Smithsonian - National Museum of American History, Behring Center

Costume Collection - Women's Dresses

Browse the Collection


Dress, 1-Piece - click to enlarge

Dress, 1-Piece - click to enlarge

Dress, 1-Piece - click to enlarge

Click photos to enlarge.

Dress, 1-Piece

Catalogue number: CS*216396.002

Date: 1926-1928

Maker: Drecoll

Designer: Maggy Rouff


Evening; pale blue satin; V-neck effect in front with sewn-in blue satin insert cut straight across bust and trimmed with white net at upper edge; left front of silk; right front bodice of satin with silver metallic fabric appliques in floral and leaf design; appliques further enhanced with multicolored silk embroidery and silver metal beads; right front drapes across to left hip where caught up to create folds in bodice and skirt; back of dress a very deep V with satin inset, cut straight across, stitched to inside; applied bands with silver metallic beads sewn to back inset and extending up over shoulders to form straps that are sewn to front; snap inner closure on right side; all raw seam edges overcast except at top of bodice where raw edges covered by white silk ribbon; additional hanging panel attached to left hip of metallic fabric with blue satin lining and large tassel made of bugle beads.


We do not know who wore this dress as it was donated by The Thrift Shop in Washington, D.C. This charity shop had received the dress, along with some other items, through an anonymous donation. They believed the clothing belonged in a museum. The style of the dress and its label are particularly interesting. Ch. Drecoll was a fashionable Paris Fashion House from 1900 to about 1929. It began as a dressmaking establishment in Vienna, Austria, owned by Baron Christophe Drecoll, a Belgian. In 1900 his designer, Mme. Besancon de Wagner and her husband, the shop's business manager, purchased the business and the right to use the name in Paris. They moved the business to Paris. After World War II, their daughter-in-law, Mme. Pierre Besacon de Wagner, better known as Maggy Rouff, started designing for them. She assumed control of the company by the late 1920s. In 1929 she began designing under her own name and became one of the leading designers in the 1930s and 1940s. Exhibited in the Hall of American Costume from 1964 to 1973.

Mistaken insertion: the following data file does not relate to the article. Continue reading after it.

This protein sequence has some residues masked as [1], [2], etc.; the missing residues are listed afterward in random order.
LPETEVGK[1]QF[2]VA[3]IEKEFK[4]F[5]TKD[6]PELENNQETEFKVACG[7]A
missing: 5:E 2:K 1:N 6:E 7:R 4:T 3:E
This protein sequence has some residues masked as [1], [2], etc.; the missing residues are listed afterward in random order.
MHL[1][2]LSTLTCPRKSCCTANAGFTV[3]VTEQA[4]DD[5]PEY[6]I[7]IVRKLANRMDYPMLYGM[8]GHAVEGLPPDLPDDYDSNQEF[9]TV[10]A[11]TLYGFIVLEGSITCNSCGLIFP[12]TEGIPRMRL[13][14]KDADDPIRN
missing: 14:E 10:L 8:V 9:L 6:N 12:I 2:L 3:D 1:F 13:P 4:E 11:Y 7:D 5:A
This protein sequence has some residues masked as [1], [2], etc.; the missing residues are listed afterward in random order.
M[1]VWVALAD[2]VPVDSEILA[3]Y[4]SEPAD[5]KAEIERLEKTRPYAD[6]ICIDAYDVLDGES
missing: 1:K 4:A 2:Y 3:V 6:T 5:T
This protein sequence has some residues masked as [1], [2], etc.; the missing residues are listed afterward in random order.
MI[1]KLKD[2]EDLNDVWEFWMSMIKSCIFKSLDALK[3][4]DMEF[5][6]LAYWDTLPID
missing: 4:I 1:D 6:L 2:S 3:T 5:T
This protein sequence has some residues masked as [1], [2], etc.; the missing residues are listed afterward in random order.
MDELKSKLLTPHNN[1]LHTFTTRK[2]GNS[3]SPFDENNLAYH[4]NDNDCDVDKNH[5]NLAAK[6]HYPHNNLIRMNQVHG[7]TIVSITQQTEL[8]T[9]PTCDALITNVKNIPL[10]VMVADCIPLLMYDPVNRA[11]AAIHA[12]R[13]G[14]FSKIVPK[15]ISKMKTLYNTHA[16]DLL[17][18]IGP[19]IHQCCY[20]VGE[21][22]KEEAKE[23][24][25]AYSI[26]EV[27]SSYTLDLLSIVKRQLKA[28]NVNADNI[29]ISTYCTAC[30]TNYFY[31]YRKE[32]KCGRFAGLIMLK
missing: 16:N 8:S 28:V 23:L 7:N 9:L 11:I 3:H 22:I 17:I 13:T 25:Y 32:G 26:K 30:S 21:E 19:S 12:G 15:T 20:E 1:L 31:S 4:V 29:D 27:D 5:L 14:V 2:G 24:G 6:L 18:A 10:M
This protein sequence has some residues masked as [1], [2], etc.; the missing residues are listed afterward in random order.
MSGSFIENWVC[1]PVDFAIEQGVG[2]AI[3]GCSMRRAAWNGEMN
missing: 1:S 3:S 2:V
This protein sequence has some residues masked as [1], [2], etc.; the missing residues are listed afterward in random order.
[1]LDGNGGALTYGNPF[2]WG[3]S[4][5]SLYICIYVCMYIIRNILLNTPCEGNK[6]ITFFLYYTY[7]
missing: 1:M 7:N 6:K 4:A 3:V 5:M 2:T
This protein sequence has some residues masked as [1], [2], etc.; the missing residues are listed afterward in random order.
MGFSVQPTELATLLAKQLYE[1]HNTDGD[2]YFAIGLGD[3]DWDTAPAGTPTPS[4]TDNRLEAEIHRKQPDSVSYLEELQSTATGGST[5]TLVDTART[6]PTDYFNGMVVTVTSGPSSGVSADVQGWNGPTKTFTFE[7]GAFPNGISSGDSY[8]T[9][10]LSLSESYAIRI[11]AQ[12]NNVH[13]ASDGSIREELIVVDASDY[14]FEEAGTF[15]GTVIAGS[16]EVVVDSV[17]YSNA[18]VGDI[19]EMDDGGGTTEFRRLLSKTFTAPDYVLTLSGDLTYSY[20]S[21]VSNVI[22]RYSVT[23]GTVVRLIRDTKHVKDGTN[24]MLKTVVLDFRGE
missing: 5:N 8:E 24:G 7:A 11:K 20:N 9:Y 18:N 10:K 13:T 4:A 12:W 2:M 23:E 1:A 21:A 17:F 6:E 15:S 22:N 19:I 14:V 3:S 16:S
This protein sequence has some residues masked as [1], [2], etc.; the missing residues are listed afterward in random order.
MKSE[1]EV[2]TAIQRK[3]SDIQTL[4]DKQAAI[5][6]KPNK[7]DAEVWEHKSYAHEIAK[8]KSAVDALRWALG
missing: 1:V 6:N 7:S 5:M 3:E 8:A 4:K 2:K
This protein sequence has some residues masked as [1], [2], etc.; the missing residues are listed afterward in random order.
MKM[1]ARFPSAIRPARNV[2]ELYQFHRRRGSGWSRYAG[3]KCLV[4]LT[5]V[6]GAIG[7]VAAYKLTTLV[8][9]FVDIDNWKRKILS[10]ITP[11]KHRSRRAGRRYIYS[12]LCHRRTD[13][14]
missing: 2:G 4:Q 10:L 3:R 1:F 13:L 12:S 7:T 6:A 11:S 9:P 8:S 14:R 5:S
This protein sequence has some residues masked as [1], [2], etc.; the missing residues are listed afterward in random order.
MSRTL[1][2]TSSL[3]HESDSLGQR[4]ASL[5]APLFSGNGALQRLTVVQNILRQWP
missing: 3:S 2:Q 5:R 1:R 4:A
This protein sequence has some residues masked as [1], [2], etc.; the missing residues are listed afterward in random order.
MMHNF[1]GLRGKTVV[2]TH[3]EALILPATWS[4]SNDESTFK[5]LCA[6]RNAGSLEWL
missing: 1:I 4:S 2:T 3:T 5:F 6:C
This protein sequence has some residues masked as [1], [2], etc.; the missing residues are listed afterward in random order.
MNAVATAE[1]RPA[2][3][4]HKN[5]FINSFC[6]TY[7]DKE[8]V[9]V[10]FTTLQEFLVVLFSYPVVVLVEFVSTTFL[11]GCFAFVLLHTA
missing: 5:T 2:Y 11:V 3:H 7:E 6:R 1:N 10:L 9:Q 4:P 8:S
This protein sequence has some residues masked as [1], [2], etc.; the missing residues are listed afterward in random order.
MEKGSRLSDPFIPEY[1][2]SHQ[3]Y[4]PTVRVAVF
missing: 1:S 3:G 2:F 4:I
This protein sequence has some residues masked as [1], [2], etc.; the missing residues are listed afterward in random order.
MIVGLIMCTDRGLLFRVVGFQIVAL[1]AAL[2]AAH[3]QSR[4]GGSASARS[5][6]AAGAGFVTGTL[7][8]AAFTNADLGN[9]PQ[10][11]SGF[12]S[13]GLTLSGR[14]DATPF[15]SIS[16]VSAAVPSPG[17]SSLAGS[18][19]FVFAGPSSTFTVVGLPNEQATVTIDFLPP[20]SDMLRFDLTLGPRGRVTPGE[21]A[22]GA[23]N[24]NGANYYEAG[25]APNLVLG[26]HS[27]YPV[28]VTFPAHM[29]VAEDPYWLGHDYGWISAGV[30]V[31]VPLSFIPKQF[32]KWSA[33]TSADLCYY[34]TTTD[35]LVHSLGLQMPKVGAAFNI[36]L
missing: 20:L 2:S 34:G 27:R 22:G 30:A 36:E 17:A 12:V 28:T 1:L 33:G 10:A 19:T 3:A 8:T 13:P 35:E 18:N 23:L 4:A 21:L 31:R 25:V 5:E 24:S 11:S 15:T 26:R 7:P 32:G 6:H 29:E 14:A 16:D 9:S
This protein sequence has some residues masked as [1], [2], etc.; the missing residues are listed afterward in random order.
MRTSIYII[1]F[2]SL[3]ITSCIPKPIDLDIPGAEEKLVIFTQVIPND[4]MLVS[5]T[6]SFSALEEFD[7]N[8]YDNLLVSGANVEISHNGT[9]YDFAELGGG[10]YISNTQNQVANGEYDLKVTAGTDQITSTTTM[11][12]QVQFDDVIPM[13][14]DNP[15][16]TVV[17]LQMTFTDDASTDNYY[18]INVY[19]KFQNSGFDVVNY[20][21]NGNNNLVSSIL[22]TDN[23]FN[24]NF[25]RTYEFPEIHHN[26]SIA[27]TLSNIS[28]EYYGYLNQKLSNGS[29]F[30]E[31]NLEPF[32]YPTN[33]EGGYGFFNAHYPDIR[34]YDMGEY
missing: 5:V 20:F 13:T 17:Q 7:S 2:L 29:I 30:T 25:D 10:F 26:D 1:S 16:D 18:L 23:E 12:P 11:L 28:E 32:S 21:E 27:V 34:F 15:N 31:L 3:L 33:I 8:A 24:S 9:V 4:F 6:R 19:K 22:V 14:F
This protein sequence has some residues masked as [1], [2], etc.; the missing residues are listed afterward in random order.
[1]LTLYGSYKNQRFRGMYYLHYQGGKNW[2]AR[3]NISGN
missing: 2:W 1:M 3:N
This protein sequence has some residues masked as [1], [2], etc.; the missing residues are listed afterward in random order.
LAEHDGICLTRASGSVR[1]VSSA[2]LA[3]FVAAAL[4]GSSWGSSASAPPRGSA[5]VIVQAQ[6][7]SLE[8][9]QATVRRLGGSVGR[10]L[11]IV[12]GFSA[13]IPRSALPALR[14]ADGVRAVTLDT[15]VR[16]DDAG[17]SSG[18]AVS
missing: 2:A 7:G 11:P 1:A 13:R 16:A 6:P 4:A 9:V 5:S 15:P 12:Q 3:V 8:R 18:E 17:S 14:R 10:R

Credit: Gift of The Thrift Shop